Polygonum affine is a genus that includes about 300 species of annual and perennial grasses, semi-shrubs and even lianas.
In nature, it can be found on meadows, in forests, highlands and near water bodies all over the world. Of this variety, only 20 varieties are used to decorate the garden.
The culture has a strongly creeping root and straight, protruding or curly knee-like stems with alternating simple lanceolate-ovate leaves.
Small flowers are organized into cyst-shaped or petrified inflorescences, on which fruit-peanuts with many seeds are formed.
Among the varieties of this plant that have taken root in our area, the first to use in the crop was a mountain relative who came to us from Nepal, and twice twisted (snake) species.
Later, various species from Far East Asia were brought in. For example, the Alpine mountain (photo 1), whose bush can grow to one and a half meters in height, became particularly popular. It has many branched stems and lanceolate ovoid leaves.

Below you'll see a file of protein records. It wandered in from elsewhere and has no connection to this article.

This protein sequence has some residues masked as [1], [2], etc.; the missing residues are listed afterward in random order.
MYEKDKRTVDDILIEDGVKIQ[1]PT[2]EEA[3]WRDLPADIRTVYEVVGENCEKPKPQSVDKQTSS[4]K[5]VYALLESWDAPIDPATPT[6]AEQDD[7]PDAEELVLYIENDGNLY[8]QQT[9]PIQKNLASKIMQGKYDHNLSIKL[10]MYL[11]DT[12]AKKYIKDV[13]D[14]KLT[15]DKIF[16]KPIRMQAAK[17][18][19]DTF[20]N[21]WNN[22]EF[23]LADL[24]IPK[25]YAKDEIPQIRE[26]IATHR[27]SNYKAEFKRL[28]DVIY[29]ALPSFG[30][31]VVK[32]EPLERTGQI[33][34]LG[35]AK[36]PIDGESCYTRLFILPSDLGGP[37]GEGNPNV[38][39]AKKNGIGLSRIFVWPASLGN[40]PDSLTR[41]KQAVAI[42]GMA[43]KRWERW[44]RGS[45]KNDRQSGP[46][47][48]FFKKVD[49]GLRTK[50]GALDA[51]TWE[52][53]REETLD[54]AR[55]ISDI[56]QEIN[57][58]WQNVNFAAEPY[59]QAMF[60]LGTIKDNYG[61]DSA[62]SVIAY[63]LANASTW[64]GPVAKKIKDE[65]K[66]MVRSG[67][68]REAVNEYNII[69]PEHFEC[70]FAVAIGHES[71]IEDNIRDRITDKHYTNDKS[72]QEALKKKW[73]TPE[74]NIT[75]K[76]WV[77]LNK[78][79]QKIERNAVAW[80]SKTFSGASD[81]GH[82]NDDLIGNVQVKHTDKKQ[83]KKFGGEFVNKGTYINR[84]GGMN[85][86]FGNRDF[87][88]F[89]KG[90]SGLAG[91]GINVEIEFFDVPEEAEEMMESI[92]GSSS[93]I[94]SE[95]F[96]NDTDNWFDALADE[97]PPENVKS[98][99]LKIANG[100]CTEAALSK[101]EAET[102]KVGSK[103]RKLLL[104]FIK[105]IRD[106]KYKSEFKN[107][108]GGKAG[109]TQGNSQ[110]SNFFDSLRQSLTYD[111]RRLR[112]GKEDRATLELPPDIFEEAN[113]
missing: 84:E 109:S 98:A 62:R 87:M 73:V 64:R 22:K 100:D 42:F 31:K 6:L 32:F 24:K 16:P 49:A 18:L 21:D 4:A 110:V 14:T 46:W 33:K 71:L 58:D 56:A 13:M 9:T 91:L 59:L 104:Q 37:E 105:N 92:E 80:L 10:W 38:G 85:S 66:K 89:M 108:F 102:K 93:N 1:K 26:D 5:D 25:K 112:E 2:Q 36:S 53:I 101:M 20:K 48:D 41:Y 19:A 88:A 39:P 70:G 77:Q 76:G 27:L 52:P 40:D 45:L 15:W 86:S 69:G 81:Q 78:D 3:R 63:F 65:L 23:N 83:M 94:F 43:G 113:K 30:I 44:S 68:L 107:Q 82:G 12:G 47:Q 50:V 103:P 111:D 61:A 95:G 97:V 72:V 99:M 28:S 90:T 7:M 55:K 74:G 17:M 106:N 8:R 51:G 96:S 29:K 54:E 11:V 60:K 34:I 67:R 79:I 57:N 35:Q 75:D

Powerful thickets also form unpretentious species: Variable and Weyriha (photo 2), growing up to two meters, and almost three meters of Sakhalin variety.
A little more miniature will be a perennial lively mountain – up to half a meter high. The height of a relative highlander varies within 20-25 cm, and the head one (photo 3) is spread over the ground and grows up to 10-15 cm.
Among the few requirements of the Polygonum affine to the place of growth are a moderately humid area in the shade and non-oxidized soil. It is undesirable to overwet the soil (especially for a relative and sprayed mountaineer), although snake species can also develop when groundwater is close.
Polygonum affine is very drought-resistant and can winter without shelter, so it is considered one of the most unpretentious cultivated plants. However, such unpretentiousness can even turn it into a weed, as aggressive growth disrupts landscape design and displaces less strong representatives of flora on the site.
All these soil-covering plants reproduce by division and root progeny, and some also by seeds. In one place, a fast-growing crop can grow for 6-10 years and can easily carry a transplant with an earthy coma.
Immediately after winter, the appearance of the shrub may not be very decorative, but it is not worth trimming old shoots. Pretty soon narrow oblong leaves appear on them, and in May – pink flowering candles.
At the peak of decorative culture gets in early June, when the inflorescences change pale pink to red, and then completely burgundy to frost.